Sports journalists have always relied on big data for fresh insights and future predictions though its effectiveness in other areas such as health, economics, transport and education requires further exploration.
With many visualisation tools available online today media houses are engaged in creating beautiful data visualisations but it should be meaningful data visualisation and design shouldn’t take center-stage.
Understanding data and telling the story in the right context and insight is more necessary.
This startup collates data from various sources on various issues like medical care, teacher attendance in public schools and quality of public infrastructure. After yesterday’s earthquake SocialCops created an interactive map of India where you can check earthquake deaths in your state.
The Fake news industry
Everything is possible in this brave new digital world. The struggle for control over access to information is the defining struggle of our times.
The growth of social media has transformed propaganda and now it’s nearly impossible to regulate or officiate it. Ironically, the way we are engaging with this medium on daily basis to share our views, we have all become propagandists!
Facebook, Twitter, and Google are under pressure to decide what type of news content is supposed to be posted on their platforms, making them reluctant judges of what is misleading, hateful or true.
Propaganda and communicating technology have evolved side by side and with every new way to spread information, the dissemination of propaganda is bound to evolve as well. Breaking news and updates will always find a place in social media, but they should not be exploited to distribute fake information and to serve as a tool for propagandists who want to manufacture consent based on lies.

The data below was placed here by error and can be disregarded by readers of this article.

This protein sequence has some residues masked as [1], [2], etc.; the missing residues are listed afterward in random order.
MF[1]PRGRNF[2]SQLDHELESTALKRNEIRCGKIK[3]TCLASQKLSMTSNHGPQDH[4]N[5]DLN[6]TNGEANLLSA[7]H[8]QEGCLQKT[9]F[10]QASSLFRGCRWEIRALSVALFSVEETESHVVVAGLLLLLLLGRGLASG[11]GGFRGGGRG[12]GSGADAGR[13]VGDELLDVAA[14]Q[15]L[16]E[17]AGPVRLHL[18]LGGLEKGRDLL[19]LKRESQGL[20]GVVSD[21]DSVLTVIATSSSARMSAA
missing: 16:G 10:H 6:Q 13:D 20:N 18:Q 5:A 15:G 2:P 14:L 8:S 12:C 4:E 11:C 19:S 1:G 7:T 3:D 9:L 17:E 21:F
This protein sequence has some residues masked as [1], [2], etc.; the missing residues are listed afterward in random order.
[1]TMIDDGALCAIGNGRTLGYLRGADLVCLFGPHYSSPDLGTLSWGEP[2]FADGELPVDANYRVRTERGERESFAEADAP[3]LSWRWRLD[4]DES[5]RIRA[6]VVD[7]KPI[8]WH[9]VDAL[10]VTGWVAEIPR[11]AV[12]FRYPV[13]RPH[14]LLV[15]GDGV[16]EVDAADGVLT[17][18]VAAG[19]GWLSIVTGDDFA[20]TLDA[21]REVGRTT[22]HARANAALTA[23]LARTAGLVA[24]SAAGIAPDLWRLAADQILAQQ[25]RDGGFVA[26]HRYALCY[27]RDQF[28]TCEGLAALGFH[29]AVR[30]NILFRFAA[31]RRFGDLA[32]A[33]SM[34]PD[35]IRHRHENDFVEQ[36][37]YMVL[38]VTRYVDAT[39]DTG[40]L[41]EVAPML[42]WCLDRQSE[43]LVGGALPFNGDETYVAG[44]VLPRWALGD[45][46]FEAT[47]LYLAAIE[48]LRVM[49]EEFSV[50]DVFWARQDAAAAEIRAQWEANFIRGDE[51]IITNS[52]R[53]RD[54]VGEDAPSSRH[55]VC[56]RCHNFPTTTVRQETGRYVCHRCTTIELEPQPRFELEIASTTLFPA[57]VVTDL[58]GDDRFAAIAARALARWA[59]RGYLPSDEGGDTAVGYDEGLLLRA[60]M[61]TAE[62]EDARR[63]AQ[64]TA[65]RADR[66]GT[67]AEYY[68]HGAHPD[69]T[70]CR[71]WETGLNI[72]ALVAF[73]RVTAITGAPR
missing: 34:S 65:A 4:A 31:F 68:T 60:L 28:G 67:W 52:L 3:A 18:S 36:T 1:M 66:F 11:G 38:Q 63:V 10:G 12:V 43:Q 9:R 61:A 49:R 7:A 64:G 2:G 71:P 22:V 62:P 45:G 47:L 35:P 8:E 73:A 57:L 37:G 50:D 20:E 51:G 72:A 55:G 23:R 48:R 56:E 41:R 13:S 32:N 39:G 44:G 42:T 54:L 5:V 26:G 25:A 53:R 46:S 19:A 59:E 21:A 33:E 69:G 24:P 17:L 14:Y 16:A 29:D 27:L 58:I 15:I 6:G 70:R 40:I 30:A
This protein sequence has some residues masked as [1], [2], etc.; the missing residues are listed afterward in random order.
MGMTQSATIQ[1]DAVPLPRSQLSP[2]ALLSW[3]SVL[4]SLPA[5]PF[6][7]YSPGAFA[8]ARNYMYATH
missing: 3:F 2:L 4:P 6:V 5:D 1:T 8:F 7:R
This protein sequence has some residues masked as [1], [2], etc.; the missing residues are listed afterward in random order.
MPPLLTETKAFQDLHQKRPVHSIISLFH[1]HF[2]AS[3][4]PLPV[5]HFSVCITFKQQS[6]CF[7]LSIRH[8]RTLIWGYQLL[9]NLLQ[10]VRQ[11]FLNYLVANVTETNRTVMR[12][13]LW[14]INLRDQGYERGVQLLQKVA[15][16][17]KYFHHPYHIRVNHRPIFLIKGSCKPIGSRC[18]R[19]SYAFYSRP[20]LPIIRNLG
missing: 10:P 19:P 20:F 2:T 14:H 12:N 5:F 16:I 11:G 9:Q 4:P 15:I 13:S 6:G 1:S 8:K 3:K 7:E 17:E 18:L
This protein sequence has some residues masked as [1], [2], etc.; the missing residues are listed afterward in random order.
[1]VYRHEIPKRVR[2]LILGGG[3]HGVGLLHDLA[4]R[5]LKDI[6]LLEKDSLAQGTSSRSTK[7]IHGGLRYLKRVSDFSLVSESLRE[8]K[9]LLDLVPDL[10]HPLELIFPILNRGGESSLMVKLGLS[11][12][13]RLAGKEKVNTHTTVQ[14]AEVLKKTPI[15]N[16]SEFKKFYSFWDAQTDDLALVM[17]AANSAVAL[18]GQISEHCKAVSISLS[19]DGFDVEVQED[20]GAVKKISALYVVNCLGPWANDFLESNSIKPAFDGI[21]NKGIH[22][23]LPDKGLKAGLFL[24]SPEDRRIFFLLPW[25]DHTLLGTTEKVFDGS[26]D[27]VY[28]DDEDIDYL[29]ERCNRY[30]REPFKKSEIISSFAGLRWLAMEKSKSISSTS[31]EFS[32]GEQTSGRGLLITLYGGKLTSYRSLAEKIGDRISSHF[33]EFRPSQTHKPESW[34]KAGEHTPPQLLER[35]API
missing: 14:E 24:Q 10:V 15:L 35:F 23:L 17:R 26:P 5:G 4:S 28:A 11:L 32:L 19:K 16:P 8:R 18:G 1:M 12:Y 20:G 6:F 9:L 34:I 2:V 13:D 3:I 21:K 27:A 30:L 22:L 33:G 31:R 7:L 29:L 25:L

Let there be hope
With a rapid increase in mobile and internet platforms, the market is taking data very seriously thereby forcing media firms to be serious about the same. Also, with the advent of IoT smart computational capabilities will be paired with high-speed internet for analyzation of big data.
This interconnection can be studied for presenting insightful stories concerning humans. Secondly, colleges which provide courses in Journalism should amp up their syllabus to accommodate data journalism prominently.
In the United Kingdom, media houses like the Guardian have been involved with data journalism since the 18th century. Manchester Guardian as it was known then published the first data visualisation story in May 1821 and it was based on the number of students who received free education – and the number of poor children in the city who couldn’t afford it.
Indian media is slowly moving towards data journalism to unearth stories which can only be deciphered by meaningful gathering and analyzation. Frequent collaborations with the foreign press can help in shaping the course of storytelling through raw data. Course modules in data journalism and pattern analysis need to be made mandatory if the nation wants to ride the data wave.